National Park Service Grand Teton PO Box 170
U.S. Department of the Interior National Park Moose, Wyoming 83012
FOR IMMEDIATE RELEASE Joan Anzelmo/Jackie Skaggs
May 1, 2006 06-17 (307) 739-3415 or 739-3393
Grand Teton National Park News Release
Grand Teton National Park Celebrates International Migratory Bird Day
Grand Teton National Park will celebrate International Migratory Bird Day (IMBD) with a bird-watching
caravan throughout the park on Saturday, May 13, 2006. This free activity begins at 8 a.m. in the Moose
Visitor Center and finishes at 4 p.m. by Christian Pond near Jackson Lake Lodge. Anyone interested in
birds is welcome to participate and reservations are not required.
Join Grand Teton National Park ranger naturalists, Andrew Langford and Pat Best, as they visit birding
hotspots within the park to locate, watch, and count, birds as part of the North American Migration Count.
Throughout the day, participants will take short walks at various locations. Those attending should wear
comfortable shoes and bring a lunch, drinking water, warm clothing and rain gear. Bird field guides,
binoculars and/or a spotting scope are also recommended.
The 2006 theme for International Migratory Bird Day is “Boreal Forests: Bird Nursery of the North.” The
boreal forests of North America stretch across 3,500 miles from Alaska to the Atlantic Ocean. These vast
northern forests become the birthplace for billions of birds each year, and are critical to the survival of
nearly half of all North American bird species. Birds born in the boreal forests return each year after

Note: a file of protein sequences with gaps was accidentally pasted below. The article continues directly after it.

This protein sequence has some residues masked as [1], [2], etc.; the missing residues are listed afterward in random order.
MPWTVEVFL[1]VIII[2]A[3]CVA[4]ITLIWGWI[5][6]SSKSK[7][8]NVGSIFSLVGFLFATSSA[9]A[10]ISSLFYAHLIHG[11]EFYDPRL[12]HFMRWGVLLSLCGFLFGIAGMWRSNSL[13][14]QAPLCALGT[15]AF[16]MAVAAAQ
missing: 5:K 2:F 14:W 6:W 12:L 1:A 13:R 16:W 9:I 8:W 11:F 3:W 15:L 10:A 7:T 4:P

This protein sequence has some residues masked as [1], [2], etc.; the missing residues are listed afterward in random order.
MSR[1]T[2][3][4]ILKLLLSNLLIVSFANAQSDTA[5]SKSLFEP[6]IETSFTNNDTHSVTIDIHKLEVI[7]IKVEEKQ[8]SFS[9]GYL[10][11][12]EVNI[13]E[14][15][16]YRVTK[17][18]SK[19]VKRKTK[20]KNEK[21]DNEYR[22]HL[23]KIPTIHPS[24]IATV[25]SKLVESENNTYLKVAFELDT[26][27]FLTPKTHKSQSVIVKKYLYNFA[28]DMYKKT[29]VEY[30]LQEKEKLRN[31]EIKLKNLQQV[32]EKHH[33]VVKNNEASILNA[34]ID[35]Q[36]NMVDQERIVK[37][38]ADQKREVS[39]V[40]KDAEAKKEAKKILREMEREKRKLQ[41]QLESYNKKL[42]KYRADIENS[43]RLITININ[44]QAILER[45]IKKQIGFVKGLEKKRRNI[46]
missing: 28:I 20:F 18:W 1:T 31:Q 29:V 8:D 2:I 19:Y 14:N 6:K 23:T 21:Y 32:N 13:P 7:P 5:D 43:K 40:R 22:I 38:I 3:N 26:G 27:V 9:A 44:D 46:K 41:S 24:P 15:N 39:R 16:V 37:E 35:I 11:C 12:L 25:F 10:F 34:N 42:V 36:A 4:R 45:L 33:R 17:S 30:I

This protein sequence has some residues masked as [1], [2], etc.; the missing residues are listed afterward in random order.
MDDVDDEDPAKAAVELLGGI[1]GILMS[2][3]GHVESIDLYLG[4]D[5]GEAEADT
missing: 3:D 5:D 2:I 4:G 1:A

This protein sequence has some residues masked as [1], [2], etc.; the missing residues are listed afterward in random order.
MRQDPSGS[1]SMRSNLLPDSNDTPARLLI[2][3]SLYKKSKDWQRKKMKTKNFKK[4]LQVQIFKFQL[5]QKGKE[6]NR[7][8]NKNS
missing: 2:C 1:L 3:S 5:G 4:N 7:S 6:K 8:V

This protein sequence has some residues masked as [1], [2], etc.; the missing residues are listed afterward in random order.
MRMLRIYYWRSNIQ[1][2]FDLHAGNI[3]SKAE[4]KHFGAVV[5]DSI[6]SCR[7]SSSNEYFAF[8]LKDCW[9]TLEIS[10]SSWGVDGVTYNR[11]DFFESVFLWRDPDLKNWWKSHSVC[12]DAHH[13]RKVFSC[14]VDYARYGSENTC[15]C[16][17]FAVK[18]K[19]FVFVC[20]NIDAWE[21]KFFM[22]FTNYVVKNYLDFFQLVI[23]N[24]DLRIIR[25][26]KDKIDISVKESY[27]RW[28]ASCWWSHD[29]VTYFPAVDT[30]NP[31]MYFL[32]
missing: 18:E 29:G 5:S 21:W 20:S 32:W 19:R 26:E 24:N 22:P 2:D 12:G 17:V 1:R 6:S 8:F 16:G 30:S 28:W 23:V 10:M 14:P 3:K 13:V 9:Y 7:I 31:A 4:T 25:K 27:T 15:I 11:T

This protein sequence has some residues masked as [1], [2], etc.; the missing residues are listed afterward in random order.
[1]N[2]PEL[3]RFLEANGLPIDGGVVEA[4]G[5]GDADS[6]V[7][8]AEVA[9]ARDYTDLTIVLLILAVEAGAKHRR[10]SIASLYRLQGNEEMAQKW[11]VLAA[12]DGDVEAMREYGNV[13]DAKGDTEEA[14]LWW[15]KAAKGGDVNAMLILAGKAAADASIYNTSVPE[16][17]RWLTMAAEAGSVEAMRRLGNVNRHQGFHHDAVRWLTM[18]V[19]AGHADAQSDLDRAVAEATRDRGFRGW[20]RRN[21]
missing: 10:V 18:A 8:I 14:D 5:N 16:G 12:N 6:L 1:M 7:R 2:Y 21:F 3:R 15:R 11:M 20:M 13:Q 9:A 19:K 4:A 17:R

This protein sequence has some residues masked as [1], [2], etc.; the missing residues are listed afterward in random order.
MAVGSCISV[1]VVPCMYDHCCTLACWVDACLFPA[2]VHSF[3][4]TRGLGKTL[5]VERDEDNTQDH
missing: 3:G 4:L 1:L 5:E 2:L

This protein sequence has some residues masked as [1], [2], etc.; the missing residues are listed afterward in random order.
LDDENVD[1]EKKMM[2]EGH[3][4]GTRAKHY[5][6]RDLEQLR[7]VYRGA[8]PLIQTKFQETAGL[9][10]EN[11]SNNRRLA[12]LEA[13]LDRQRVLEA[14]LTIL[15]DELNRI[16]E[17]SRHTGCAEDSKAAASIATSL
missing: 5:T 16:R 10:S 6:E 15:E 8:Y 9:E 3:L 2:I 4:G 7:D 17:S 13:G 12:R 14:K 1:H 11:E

spring migration to breed and rear their young. Most boreal nesting birds spend at least some of the year
in the United States, and about 20 percent of birds who visit winter feeders in the United States have spent
the summer in boreal forests.
IMBD is observed each year on the second Saturday in May to celebrate and support bird conservation.
IMBD is the hallmark outreach event for Partners in Flight, an international conservation program, whose
goal is to reverse declining populations of migratory birds by bringing attention to the factors that may
contribute to worldwide declines.
In addition to the birds that breed in boreal forests and winter in the U.S., nearly 350 North American
migratory bird species travel between their nesting grounds in North America and non-breeding habitats
in South and Central America, Mexico, the Caribbean, and southern United States; this includes such
familiar birds as ospreys, peregrine falcons, warblers and thrushes. Each spring, many of these same
migratory birds return to northwestern Wyoming and Grand Teton National Park where they find critical
food resources and nesting sites during the summer season.
Besides providing enjoyment for bird watchers around the world, migratory birds contribute to local,
regional and world economies by controlling insect pests and generating billions in recreational dollars.
Unfortunately, research indicates that many migratory bird species are in decline and facing increased
threats along on their migration routes and within their summer and winter habitats.
For more information on International Migratory Bird Day and the North American Migration
Count, please call the Moose Visitor Center at (307) 739-3399.
EXPERIENCE YOUR AMERIC A
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